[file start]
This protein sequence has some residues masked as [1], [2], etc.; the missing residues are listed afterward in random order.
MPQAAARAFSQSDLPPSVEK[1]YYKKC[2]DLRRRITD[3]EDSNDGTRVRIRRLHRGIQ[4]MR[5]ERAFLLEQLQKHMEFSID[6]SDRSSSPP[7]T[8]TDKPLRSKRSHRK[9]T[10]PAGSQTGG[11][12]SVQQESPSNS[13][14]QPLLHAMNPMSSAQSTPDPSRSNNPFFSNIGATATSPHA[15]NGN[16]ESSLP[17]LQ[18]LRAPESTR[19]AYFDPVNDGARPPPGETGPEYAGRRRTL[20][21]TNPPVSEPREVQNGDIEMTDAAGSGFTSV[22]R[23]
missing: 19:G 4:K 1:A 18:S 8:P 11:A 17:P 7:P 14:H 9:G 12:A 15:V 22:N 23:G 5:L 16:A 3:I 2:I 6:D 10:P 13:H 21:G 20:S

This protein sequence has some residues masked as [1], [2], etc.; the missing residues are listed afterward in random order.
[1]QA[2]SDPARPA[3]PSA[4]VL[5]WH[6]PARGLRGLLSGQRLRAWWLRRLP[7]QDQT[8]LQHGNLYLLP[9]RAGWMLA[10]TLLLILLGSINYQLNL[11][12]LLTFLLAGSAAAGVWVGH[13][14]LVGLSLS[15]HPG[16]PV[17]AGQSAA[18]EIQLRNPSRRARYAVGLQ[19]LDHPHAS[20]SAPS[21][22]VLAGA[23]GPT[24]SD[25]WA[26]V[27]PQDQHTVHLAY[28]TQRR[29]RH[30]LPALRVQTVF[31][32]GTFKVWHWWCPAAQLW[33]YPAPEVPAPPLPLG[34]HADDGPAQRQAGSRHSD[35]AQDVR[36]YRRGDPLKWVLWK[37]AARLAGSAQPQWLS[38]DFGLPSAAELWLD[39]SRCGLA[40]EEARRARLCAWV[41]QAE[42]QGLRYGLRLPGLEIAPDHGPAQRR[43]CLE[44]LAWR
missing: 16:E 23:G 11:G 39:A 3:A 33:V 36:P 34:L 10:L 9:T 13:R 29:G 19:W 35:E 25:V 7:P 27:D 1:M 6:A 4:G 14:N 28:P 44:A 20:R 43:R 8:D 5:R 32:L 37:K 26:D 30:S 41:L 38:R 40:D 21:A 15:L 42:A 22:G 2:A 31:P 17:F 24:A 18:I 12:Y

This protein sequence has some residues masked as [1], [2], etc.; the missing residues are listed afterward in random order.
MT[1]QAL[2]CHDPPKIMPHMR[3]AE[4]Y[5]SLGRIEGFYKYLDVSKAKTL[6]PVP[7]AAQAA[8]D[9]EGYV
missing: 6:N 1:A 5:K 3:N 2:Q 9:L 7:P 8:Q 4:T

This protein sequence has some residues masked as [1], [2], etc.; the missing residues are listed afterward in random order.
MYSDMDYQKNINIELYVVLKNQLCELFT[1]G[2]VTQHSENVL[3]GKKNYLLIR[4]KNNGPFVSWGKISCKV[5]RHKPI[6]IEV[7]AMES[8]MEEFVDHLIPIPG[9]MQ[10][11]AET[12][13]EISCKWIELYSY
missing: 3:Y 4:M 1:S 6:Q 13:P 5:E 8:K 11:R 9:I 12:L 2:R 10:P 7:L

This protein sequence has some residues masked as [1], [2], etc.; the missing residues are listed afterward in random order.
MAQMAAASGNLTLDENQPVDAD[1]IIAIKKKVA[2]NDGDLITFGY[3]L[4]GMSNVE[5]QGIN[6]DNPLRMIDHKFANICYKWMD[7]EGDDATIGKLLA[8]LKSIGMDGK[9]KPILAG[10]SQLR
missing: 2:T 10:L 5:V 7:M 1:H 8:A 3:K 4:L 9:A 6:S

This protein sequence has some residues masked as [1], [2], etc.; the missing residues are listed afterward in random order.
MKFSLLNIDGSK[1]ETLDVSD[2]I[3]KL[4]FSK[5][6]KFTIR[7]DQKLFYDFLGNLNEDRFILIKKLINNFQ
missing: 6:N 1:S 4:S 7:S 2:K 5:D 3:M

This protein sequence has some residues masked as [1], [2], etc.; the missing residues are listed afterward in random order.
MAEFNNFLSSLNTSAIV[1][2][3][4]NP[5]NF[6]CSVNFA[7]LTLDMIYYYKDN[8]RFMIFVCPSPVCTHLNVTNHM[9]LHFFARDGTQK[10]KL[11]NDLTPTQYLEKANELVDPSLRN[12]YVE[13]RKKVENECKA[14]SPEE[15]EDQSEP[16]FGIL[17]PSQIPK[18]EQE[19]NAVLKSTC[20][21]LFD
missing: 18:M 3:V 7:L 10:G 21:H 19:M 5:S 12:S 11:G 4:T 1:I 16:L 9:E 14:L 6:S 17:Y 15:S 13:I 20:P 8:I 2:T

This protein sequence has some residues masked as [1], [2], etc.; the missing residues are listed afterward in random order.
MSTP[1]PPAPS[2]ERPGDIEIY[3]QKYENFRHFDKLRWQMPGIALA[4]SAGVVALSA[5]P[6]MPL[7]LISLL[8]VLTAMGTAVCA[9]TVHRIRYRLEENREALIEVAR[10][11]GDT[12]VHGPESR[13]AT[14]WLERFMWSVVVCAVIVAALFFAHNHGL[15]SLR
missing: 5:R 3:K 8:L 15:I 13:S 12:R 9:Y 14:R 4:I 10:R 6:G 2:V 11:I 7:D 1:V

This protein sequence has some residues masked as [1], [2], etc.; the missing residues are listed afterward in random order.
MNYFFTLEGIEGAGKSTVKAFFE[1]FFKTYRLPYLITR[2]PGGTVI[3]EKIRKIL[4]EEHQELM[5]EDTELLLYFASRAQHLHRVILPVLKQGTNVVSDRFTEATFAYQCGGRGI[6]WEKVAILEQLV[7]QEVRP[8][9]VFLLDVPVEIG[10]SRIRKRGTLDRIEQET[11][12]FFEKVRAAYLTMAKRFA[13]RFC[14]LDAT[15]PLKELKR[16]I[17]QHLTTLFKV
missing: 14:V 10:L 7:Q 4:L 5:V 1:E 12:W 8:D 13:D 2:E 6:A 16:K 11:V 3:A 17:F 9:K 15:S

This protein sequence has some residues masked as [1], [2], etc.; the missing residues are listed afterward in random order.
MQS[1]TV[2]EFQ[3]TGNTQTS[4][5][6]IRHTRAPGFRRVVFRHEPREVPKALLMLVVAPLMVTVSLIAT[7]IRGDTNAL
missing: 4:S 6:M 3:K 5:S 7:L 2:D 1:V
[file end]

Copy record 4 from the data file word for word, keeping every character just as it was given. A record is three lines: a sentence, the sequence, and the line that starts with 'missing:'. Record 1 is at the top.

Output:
This protein sequence has some residues masked as [1], [2], etc.; the missing residues are listed afterward in random order.
MYSDMDYQKNINIELYVVLKNQLCELFT[1]G[2]VTQHSENVL[3]GKKNYLLIR[4]KNNGPFVSWGKISCKV[5]RHKPI[6]IEV[7]AMES[8]MEEFVDHLIPIPG[9]MQ[10][11]AET[12][13]EISCKWIELYSY
missing: 3:Y 4:M 1:S 6:Q 13:P 5:E 8:K 11:R 9:I 12:L 2:R 10:P 7:L